The key to LAPSSET in Africa is the onboarding program

The remark was made by Silvester Kasuku, the Director General (CEO) of the African Center for Transport, Infrastructure and Regional Integration (ACTIRI) and former CEO of the LAPSSET Authority, in Nairobi on Tuesday on the sidelines of the 7th ‘infrastructure. Development in Africa, (PIDA) Week under the theme

“The investment potentials of the LAPSSET Land Bridge to Central Africa and beyond. The LAPSSET Corridor Program is a regional flagship project to provide transport and logistics infrastructure aimed at creating seamless connectivity between the countries of East Africa of Kenya, Ethiopia and South Sudan.

The project connects a population of 160 million people in the three countries and is part of the largest land bridge that will link the East African coast at the Port of Lamu to the West African coast at the Port of Douala.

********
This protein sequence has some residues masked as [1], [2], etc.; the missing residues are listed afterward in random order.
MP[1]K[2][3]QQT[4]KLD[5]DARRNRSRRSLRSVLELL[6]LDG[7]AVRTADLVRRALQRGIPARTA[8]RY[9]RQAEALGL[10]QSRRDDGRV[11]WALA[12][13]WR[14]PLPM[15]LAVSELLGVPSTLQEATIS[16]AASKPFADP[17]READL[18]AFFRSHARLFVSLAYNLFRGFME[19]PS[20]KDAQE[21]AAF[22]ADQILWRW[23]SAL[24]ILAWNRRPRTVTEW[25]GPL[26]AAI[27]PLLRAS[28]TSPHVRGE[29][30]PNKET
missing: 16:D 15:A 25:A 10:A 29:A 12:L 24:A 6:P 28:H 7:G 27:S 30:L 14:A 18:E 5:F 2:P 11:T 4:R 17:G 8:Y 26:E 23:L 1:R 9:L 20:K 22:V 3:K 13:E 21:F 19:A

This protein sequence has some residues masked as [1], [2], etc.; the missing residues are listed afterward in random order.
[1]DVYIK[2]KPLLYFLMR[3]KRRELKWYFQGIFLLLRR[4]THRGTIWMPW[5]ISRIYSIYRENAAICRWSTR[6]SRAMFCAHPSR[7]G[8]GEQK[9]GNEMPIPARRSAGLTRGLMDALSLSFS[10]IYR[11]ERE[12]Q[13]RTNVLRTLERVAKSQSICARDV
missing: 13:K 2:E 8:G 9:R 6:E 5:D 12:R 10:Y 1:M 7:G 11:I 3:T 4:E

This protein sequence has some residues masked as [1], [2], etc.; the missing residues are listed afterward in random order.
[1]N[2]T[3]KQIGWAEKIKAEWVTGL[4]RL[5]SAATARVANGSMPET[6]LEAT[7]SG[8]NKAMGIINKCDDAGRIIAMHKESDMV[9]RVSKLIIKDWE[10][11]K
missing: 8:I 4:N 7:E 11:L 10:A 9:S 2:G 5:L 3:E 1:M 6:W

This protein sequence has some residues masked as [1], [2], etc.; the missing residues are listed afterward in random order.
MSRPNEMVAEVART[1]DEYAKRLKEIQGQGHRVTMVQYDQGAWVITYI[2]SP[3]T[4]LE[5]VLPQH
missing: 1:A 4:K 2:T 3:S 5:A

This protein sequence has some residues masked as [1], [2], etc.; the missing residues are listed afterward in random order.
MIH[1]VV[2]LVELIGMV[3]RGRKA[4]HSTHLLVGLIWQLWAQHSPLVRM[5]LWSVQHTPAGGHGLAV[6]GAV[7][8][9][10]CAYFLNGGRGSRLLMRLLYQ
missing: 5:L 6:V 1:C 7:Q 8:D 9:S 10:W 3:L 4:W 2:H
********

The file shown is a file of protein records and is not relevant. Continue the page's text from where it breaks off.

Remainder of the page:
According to Kasuku, infrastructure projects like the LAPSSET corridor project, which is the largest and most ambitious infrastructure project in East Africa, are critical not only for Kenya, but for the whole region. in its entirety.

He added that the project is forging ties that strengthen East Africa’s regional integration, thereby creating the new foundation needed for economic growth.

While emphasizing the unique significance of the project, he said the road has improved connectivity between Kenya, Ethiopia and South Sudan, thereby generating positive economic synergy between the three countries.